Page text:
Michael Gruenstaeudl - 7 months ago 59

Python Question

This question is about interval comparison of nested integer intervals.

Assume three ranges of integers, which I call *target ranges* for sake of simplicity. These target ranges never overlap, but may be of different length.

`> target1 = range(1,10000)`

> target2 = range(10001,20000)

> target3 = range(20001,25000)

Further assume another range, which I call

`> test1 = range(900,5000) # entirely in target1`

> test2 = range(9900,10500) # mostly in target2, but crosses into target1

Is there a Python function that helps identify which

`> sought_function(test1, [target1, target2, target3])`

# 1

> sought_function(test2, [target1, target2, target3])

# 2

In absence of a standard Python function for interval comparison of nested integer intervals, what code would you use? Below is some quick and clunky Python code for a function entitled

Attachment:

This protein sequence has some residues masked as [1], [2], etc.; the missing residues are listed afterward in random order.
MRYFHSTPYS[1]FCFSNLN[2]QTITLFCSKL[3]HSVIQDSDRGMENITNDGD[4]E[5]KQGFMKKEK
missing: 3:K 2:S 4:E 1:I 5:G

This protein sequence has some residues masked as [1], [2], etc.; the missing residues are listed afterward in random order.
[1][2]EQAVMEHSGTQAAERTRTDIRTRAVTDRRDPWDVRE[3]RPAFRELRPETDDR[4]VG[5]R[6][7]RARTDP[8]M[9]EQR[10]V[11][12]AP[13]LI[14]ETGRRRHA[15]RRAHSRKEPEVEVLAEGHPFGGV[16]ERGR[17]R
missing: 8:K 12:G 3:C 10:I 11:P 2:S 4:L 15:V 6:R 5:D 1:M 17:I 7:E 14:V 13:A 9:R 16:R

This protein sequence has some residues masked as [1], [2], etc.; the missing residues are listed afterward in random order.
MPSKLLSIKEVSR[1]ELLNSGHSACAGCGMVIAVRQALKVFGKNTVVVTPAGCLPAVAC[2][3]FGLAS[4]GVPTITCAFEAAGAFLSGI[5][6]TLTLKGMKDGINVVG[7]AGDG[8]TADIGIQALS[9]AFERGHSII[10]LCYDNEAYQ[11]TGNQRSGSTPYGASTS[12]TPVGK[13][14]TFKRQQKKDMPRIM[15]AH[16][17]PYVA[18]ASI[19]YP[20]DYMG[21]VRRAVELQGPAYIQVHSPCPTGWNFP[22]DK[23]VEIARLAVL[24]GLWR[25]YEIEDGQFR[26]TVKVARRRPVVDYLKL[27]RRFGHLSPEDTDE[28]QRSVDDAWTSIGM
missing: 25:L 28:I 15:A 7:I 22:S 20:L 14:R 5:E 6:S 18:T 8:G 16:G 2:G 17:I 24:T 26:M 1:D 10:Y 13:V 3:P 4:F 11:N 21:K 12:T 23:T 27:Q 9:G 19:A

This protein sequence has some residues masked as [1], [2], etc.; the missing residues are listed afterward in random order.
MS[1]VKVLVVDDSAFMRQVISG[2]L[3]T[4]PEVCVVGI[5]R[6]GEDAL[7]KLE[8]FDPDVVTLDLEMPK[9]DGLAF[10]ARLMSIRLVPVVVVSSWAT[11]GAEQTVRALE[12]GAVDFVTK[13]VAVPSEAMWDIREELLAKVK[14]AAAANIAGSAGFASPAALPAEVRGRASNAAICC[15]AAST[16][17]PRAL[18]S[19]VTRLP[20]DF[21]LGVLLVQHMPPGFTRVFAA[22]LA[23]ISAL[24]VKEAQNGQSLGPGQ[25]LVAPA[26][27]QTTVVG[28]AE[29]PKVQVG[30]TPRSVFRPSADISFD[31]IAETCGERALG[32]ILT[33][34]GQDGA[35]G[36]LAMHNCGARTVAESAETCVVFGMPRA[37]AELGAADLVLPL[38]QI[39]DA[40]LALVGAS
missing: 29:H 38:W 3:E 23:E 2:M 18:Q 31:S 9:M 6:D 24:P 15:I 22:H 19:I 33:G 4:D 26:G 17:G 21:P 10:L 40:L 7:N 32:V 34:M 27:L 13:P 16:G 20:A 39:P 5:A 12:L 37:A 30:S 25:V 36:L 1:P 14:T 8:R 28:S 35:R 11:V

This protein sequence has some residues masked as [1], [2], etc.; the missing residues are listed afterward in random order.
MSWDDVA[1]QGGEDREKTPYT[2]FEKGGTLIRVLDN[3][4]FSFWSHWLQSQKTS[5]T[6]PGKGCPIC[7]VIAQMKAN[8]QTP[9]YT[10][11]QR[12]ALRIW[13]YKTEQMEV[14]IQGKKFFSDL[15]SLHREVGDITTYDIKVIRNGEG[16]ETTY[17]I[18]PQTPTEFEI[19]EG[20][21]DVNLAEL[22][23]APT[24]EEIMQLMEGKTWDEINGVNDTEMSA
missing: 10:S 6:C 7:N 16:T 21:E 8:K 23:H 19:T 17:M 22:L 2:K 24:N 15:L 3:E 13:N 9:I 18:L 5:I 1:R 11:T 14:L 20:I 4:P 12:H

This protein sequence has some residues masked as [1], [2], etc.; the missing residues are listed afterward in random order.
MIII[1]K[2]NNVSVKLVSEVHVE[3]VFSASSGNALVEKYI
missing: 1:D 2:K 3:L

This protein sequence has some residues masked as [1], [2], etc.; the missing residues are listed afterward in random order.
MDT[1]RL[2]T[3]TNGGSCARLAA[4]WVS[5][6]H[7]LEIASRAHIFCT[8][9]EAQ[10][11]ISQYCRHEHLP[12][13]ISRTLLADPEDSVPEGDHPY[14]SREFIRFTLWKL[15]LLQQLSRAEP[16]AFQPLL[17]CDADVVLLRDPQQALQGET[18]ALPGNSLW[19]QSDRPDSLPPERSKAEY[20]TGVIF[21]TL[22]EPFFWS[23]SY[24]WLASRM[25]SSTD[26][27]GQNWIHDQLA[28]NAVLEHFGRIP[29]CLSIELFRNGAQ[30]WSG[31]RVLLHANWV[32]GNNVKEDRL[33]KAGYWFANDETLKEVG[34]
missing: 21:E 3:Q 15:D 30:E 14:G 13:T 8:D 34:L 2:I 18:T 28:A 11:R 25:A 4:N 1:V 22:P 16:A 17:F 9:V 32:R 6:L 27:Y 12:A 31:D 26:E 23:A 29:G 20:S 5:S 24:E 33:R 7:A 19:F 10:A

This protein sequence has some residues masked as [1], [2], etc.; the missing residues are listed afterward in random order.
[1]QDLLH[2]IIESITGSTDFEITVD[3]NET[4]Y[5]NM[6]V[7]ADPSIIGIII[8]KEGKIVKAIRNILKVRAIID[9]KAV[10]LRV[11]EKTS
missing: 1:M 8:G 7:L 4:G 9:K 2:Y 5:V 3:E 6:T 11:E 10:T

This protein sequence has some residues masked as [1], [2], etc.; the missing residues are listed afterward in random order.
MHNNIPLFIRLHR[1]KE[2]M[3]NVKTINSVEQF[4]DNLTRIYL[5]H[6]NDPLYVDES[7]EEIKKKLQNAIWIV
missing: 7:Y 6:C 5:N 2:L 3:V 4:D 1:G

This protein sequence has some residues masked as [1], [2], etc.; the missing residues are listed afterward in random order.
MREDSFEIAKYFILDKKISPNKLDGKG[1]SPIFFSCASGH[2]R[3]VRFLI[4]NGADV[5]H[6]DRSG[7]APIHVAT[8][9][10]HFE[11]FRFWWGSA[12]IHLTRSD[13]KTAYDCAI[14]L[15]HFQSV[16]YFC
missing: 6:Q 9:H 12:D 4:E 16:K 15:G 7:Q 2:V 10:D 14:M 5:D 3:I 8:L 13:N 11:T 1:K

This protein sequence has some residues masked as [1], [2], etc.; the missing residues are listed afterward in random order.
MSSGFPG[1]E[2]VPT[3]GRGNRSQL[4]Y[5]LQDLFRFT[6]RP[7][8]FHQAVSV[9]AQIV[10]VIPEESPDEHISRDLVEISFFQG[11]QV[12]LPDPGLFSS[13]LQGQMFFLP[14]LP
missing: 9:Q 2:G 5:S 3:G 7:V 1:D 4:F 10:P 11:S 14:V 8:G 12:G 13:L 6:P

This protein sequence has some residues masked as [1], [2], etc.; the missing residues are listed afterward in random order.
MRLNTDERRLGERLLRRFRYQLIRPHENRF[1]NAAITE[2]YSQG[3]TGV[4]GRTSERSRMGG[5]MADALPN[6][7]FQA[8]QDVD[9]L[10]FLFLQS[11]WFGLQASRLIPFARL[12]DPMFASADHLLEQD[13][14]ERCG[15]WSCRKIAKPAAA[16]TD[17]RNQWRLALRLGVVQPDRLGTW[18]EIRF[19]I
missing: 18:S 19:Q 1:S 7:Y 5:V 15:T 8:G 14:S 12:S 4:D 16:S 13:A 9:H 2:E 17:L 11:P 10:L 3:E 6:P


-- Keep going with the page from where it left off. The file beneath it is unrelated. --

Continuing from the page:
`def nested_in_which(test, targets):`

for n, t in enumerate(targets):

if test[0] in t and test[-1] in t:

return(n)

else:

if test[0] in t and n < len(targets) and test[-1] in targets[n+1]:

return(n+1) # Overlap comparison not yet implemented

Answer

If you think of each range as a set. You want the target range that gives you the largest intersection with the test set.

So if you calculate the length of the intersection between each target and the test and return the index of the max intersection you should have what you want.

Here is some rough code that does it:

```
def which_range( testRange, *targetRanges ):
testRange = set( testRange )
tests = [ ( i, len( set( targetRange ).intersection( testRange ) ) ) for i, targetRange in enumerate( targetRanges ) ]
return max( tests, key=lambda x: x[1] )[0]
>>> which_range( range(9900,10500), range(1,10000), range(10001,20000), range(20001,25000) )
1 # the second target range
>>> which_range( range(900,5000), range(1,10000), range(10001,20000), range(20001,25000) )
0 # the first target range
```

Source (Stackoverflow)